Wednesday, August 13, 2008

It's not all subjective!

Early on in my wine drinking career, I was convinced that the evaluation of wine could be completely objective. I brandished Robert Parker's 100-point system like a golden cross. My good friend Liz argued vehemently that the evaluation of wine is completely subjective, and can't be reduced to anything as mathematical and clinical as scores. As I learned more about wine I realized she was partly right - it is impossible to remove the subjective element from wine tasting. On the other hand, there is objectivity to be found, as shown by the following diagram:

So, Liz, I'm not insane after all... at least not completely!


elisamerced said...

hmm, no comment about the insanity (or not), but I'll grant you some partial credit there!

Rajiv said...

Partial credit is always appreciated :)

Jeff said...

Hi, Rajiv-

Interesting premise. I've been giving this a great deal of thought recently- I make wine in Santa Barbara, and have had several conversations with friends about scoring in the past couple of weeks. Anyway, I submit that, rather than providing evidence of "objectivity", the graph simply indicates that the three critics selected merely share similar, subjective palate preferences. Which, given the recursive nature of the wine industry, makes sense: critics like a wine, give it high scores, people (winemakers included) drink it and feel they should like it, they start to make wine like it, and then they send their samples to the critics, furthering the cycle...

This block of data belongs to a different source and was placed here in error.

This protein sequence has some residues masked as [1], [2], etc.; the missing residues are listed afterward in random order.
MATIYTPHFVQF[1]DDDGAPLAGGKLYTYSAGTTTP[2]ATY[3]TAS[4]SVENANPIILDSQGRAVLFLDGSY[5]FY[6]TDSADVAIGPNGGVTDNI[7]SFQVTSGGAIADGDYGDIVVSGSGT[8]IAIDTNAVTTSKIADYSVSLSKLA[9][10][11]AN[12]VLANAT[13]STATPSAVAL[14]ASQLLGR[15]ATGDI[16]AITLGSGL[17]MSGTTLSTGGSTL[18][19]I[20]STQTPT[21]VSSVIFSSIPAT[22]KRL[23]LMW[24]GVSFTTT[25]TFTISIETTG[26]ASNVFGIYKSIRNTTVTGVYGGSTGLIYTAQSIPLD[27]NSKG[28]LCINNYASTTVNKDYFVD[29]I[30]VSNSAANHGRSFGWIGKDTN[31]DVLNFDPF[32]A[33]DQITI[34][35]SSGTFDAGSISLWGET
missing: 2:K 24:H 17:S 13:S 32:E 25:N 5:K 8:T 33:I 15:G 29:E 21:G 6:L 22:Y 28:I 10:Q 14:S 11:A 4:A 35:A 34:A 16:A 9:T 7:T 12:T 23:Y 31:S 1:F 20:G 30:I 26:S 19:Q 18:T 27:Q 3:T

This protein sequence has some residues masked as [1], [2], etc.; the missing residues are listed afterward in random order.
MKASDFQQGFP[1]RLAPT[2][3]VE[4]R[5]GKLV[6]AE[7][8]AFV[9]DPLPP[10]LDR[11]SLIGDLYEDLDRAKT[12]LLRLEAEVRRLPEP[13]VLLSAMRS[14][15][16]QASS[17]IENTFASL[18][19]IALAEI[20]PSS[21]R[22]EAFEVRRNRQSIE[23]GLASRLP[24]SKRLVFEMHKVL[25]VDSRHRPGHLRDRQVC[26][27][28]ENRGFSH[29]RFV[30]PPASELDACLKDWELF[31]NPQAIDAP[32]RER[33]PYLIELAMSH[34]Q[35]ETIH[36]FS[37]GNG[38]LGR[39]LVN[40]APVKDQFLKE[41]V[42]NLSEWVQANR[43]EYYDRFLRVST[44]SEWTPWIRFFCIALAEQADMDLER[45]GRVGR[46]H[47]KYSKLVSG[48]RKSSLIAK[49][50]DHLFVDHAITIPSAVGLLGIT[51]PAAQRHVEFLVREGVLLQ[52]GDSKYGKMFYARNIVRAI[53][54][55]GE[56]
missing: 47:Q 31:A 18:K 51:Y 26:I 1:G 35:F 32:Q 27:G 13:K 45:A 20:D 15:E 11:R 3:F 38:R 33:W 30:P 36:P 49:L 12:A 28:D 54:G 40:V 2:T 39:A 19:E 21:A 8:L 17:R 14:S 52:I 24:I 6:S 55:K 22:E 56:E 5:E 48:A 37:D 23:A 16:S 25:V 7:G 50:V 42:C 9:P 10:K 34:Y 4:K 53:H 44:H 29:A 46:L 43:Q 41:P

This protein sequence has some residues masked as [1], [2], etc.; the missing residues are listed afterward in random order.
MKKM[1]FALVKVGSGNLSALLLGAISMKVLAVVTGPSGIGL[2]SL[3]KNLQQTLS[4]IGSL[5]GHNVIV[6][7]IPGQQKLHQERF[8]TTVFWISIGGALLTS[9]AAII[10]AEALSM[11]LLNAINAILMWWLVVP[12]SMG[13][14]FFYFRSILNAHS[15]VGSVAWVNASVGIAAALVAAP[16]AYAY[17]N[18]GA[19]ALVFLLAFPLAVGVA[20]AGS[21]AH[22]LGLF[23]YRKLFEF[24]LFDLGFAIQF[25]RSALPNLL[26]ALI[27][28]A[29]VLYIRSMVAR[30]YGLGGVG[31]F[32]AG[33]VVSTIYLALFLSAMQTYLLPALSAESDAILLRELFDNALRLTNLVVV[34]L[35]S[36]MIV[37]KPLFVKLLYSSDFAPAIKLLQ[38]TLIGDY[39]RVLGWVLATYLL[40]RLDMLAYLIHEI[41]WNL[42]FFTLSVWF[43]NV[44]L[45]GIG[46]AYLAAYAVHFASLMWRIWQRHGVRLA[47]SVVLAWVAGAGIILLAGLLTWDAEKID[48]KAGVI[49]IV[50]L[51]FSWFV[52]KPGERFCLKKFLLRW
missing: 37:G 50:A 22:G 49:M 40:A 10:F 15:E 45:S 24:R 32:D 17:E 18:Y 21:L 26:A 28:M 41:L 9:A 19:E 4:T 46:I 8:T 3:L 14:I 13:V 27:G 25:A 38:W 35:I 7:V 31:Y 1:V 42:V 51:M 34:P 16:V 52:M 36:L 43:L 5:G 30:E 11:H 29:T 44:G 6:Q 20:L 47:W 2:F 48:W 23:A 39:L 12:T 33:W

Anyway, nice blog.


Rajiv said...

Thanks, Jeff.

I would say that if multiple people can share a subjective experience, that experience has some measure of objectivity.

In other words, if multiple people perceive similar things in a wine, there must be something in the wine to percieve.

Whether or not a critic likes the wine is partly subjective, but it is also partly objective.